Rates of unemployment are at historically low levels in Scotland and they are lower here than in the UK as a whole.
Jobless rates north of the border are being recorded at 3.2 per cent, with the number of people in employment having risen by 0.6 per cent between the fist three months of 2018 and the same period of this year.
More than three quarters of people aged between 16 and 64 across Scotland are currently in some form of employment, according to official figures from the Office for National Statistics (ONS).
However, a total of 22 per cent of Scottish adults are categorised as being economically inactive, with that figure having risen by 0.3 per cent between the early months of 2018 and this year.
Business minister, Jamie Hepburn MSP, welcomed the latest figures on employment in Scotland and said that the “Scottish economy and jobs market continues to strengthen”.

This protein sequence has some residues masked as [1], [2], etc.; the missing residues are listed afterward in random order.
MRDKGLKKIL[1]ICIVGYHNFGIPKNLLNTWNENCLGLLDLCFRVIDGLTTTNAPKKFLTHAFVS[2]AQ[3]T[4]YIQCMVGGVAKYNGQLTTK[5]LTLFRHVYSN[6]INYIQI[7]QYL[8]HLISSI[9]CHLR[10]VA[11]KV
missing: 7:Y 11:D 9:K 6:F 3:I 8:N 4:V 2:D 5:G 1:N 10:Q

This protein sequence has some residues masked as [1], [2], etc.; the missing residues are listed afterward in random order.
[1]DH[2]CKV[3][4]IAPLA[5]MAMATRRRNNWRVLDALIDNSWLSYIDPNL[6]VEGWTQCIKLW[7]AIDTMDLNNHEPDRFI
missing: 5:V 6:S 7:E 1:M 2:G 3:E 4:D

He noted that the latest labour market figures suggest that jobs growth among women and young people is stronger in Scotland than the UK as a whole.
Mr Hepburn also pointed out that youth unemployment in Scotland is at a record low, with 59.3 per cent of young people around the country currently in some form of work.
However, the business minister expressed concerns that the UK’s exit from the European Union could soon have a damaging effect on labour market performance in Scotland and beyond.
“While Scotland’s economy and job market continues to grow, the UK government’s EU exit plans, in whatever form, will cost jobs, make people poorer and damage our society,” he said in a statement.
“The Scottish government has consistently been clear that the best option for the future wellbeing and prosperity of Scotland, and the UK as a whole, is to stay in the European Union.”
One area of the Scottish economy doing particularly well of late is the digital tech sector, which is now believed to provide employment to around 58,000 people across the country.
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Slightly over a third (34 per cent) of all adults living in Scotland don’t set any money aside as savings on a regular basis, according to a new piece of research.
Some 76 per cent of Scottish adults are worried about money or about their debt situations as they look ahead to the next 12 months.
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